The Temple of Heaven is a complex of various prayer halls, but the most famous it the round one behind us. The emperor would come here to pray for the crops and good harvests. The number 3 was very significant to them so you'll see it everywhere in the architecture. If I remember correctly the first tier of steps signifies the earth, the second is people, and the third is heaven.
While we were walking from this hall to the Circular Mound Altar we ran into a lady peddler selling scarfs for very cheap. Crystal and I are both suckers for scarfs, so I got one and she got two Crystal paid her with a 100RMB note. She slipped it into her stack of bills (thinking she was sly) and then pulled out another slightly torn note and said "Oh, this one too old, give me new one." But Crystal was quick and had noticed her slight of hand, and that the note she was presenting was a fake. Crystal said no way and told her to deal with it. You've got to admit, it was a pretty sly trick. Most foreigners wouldn't notice the difference and wouldn't have any issues trading her for a "newer" note. Then the lady would have made twice as much money off of them. But she couldn't fool my genius cousin!
So here is the Circular Mound Altar, again repeating the 3 motif. Also, the rings of stones that surround the altar increase by the power of 9 (Ben loved this stuff, so did I actually). For instance, the first ring of stones around the central altar stone had nine stones, the next had 18, the next had 27, etc. The emperor would stand on the central stone and become the direct connection to heaven and pray for good weather and rain for the crops.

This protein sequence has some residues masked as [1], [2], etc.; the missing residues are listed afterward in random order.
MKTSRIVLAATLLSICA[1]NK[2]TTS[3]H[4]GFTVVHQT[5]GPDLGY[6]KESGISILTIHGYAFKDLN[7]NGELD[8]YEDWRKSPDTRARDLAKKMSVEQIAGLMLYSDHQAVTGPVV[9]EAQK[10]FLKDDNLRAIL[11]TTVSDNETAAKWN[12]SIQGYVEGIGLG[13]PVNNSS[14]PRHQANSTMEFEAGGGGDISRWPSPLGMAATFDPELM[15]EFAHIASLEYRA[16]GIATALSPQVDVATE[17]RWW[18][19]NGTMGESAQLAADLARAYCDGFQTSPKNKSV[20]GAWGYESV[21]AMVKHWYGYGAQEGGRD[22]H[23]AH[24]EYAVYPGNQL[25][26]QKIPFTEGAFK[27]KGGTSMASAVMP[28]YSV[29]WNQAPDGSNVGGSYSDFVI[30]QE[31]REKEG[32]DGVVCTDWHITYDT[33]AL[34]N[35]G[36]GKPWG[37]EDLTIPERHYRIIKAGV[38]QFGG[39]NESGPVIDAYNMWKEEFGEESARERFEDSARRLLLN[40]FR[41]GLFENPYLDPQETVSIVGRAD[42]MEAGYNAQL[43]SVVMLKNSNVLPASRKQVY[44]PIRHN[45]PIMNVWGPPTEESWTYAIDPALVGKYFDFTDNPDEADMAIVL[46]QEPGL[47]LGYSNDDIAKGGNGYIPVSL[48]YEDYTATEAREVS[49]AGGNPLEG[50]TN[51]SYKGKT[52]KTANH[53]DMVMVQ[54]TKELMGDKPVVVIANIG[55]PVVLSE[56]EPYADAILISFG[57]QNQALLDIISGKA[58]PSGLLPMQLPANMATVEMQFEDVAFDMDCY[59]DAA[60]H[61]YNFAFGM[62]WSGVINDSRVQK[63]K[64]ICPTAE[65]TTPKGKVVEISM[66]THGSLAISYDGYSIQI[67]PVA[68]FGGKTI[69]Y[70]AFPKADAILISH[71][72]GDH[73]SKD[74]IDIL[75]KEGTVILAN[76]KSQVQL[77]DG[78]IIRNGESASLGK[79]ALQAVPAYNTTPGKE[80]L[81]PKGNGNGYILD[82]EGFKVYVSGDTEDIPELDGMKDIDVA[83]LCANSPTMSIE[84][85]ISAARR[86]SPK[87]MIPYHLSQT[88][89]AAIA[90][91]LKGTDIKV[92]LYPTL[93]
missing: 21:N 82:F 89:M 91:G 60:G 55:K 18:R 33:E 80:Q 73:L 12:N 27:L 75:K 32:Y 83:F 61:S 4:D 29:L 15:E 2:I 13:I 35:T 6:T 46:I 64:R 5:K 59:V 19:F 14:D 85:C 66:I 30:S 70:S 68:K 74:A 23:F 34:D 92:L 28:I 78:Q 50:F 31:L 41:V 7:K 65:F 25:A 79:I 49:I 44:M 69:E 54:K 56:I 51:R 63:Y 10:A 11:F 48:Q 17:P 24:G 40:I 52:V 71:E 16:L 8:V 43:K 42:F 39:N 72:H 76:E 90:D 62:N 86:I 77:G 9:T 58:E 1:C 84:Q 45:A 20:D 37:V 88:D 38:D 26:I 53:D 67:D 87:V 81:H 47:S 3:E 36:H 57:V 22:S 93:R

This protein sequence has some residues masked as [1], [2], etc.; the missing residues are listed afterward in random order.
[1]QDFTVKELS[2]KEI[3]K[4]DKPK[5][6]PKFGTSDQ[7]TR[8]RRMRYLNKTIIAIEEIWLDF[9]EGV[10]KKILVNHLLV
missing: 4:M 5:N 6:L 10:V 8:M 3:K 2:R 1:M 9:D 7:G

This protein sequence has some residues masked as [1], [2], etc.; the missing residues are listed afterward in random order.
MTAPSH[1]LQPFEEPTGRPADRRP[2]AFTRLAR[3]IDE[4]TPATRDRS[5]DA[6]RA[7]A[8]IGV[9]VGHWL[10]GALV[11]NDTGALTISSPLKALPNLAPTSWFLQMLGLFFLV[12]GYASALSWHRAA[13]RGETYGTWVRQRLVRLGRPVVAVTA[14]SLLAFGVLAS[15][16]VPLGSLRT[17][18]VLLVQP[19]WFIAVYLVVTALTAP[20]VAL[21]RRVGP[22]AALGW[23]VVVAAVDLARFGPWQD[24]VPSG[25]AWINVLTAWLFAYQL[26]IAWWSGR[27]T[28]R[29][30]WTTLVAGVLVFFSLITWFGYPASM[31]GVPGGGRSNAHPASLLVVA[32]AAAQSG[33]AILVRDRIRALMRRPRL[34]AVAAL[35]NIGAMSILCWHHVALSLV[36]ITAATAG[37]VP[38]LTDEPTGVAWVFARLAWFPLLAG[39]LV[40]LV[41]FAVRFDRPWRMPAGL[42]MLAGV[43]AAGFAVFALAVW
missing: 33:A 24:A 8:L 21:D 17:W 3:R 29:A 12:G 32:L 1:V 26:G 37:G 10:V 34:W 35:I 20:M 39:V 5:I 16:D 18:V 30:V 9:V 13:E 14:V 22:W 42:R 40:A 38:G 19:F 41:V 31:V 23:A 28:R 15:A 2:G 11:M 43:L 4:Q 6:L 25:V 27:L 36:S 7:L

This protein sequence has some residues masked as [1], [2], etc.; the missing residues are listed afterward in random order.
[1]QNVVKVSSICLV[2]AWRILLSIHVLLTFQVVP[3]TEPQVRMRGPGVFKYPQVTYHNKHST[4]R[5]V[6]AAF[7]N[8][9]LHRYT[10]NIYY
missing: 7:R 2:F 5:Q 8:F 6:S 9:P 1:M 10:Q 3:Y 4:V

And now tourists stand here and take photos. Including us.
After we were done here we took the subway down to Tian'anmen Square, hoping to look around, but it was pretty dark and we were starved. So we found a nice little restaurant with the most unhelpful staff (that was not a requirement, but customer service is very very low on the totem pole for the Chinese), and had the famous Peking duck. It was very tasty, but I sure did miss the timeliness of most Japanese and American restaurants. It took quite a while to get our meal, and with a squirrely, hungry, and tired baby...well, you get the picture.